Universiteit Leiden

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Elif Kırankaya

A meaningful view of diversity? You'll find it in art

What does it mean to be a migrant in a big city? According to assistant professor Kamila Krakowska Rodrigues, artists have the answer to that question. In a new ERC-funded project, she will explore the representation of contemporary urban diversity in films, performance art, written literature and spoken word by Afro-European artists.

There are a lot of debates stating that we need to stop reducing people to one or two characteristics,’ Rodrigues says. ‘Diversity should bring us added value and help us understand ourselves and each other better, but in practice, you see how easily we fall into stereotypes and classify people according to categories built around nation and race. While these categories can be relevant, they alone don’t represent our complex reality.’

Nuanced representation

According to Rodrigues, art offers a more nuanced form of representation. ‘In previous fieldwork, I've been really inspired by the way artists negotiate the expectations that society and the official policy on diversity impose on them. They don’t reduce themselves to one or two labels, but create safe spaces in which we can experiment with alternative realities that otherwise seem inaccessible or impossible.’

Rodrigues wants to use these alternative realities to take a look at diversity in urbanity. ‘This new project gives us the opportunity to see how their narratives can actually give us a better understanding of our relation to diversity and space in the city,’ she explains. She is going to focus on two cities, Rotterdam and Lisbon. ‘These are interesting case studies, because they both started as port cities, which made them a locus for cultural exchange. On the other hand, both cities show a very interesting dynamic of tensions between different communities and gentrification. Who is entitled to use what space?’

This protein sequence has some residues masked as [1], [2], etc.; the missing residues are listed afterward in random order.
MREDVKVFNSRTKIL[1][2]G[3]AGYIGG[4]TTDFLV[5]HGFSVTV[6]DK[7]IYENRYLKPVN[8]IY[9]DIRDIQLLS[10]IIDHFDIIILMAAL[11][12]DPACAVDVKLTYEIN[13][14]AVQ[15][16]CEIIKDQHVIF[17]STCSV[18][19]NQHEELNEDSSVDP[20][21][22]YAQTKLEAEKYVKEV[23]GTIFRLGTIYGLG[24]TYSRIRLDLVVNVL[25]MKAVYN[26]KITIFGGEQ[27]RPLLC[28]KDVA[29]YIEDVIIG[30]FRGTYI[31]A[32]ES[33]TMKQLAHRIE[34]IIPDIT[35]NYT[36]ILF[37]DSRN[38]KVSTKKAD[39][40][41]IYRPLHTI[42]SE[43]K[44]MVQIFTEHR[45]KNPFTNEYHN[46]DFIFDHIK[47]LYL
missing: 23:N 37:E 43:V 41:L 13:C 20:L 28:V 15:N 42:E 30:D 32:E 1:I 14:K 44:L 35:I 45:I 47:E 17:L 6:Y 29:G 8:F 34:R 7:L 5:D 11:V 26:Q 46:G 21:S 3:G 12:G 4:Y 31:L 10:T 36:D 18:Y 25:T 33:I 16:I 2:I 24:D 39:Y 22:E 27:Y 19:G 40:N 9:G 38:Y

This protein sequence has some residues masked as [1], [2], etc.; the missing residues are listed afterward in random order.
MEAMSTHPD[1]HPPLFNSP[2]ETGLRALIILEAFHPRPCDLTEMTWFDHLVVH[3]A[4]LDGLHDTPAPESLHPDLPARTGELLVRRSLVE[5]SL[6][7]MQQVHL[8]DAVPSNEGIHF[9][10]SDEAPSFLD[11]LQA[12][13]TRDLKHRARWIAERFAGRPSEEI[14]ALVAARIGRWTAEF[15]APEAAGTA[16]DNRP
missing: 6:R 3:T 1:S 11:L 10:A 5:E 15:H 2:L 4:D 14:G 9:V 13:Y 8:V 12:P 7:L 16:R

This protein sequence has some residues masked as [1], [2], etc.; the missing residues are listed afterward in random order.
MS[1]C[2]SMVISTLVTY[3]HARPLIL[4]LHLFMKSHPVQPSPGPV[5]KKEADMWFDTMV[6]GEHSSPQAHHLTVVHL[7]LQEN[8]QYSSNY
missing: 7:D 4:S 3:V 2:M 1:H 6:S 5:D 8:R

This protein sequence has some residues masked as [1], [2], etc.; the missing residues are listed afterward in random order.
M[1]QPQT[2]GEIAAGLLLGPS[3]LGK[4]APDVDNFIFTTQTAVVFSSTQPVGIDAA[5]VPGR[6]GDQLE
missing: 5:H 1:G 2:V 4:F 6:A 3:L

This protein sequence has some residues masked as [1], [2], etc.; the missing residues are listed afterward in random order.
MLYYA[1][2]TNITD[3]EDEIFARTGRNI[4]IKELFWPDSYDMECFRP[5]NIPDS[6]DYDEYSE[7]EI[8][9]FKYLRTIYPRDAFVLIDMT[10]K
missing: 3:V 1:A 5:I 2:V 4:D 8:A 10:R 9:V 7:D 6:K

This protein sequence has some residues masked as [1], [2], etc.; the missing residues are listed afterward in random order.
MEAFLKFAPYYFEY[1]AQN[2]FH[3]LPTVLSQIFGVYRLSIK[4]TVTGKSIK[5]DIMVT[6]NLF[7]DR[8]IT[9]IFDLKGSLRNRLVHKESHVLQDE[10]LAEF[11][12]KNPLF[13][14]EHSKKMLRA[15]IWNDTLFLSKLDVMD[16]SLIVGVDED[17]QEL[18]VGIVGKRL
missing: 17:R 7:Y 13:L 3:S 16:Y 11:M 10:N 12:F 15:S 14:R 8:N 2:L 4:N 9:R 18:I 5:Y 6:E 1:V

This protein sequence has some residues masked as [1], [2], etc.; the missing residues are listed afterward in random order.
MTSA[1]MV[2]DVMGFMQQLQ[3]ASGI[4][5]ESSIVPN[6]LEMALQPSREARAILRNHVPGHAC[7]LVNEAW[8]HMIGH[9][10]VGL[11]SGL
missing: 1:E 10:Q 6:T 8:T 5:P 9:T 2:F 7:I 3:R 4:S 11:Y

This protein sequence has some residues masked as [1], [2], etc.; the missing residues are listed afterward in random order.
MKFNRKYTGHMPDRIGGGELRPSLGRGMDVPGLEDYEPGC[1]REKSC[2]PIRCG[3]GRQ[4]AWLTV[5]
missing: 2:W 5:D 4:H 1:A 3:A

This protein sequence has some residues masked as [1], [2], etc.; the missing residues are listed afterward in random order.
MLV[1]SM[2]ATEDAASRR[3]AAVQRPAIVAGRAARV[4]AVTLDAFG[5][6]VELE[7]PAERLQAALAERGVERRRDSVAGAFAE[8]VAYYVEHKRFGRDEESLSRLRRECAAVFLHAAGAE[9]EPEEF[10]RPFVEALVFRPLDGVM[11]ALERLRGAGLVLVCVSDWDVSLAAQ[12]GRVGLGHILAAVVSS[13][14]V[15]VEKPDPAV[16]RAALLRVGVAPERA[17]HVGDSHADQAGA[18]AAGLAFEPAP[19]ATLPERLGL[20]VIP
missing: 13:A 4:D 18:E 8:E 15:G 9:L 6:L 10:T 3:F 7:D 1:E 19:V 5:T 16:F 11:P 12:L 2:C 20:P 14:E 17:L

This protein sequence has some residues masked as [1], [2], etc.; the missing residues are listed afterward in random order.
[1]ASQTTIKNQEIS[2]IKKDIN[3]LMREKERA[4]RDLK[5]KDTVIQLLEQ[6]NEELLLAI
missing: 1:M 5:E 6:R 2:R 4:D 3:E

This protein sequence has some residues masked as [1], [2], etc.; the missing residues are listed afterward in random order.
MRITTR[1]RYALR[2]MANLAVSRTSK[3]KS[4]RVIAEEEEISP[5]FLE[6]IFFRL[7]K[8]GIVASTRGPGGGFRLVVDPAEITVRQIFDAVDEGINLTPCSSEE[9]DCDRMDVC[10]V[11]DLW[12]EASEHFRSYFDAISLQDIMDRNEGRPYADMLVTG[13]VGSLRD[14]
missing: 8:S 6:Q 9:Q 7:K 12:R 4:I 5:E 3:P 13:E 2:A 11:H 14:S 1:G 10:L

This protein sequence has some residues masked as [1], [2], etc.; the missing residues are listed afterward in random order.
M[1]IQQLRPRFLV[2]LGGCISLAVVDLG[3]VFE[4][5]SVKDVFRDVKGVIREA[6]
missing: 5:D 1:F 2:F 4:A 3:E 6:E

Artists in the team

Rodrigues is not just going to analyse art to answer this question, but will also invite artists to contribute to her research. ‘I see more and more inspiring collaborations between artists and researchers, but giving the artists the stability to become part of the team and own the research process is often a challenge. I really wanted todo it differently, so we will hire two artists as researchers for one day a week for four years.’

This means Rodrigues’ format is an experiment as well. ‘An important part of our project will therefore be to think about meaningful standards of working with people from outside the academia. How can we accommodate them and make sure that this collaboration is equally meaningful for all parties involved?  The idea is that they will collaborate with me on writing a monograph, but also represent their own vision on the subject in a creative way.’

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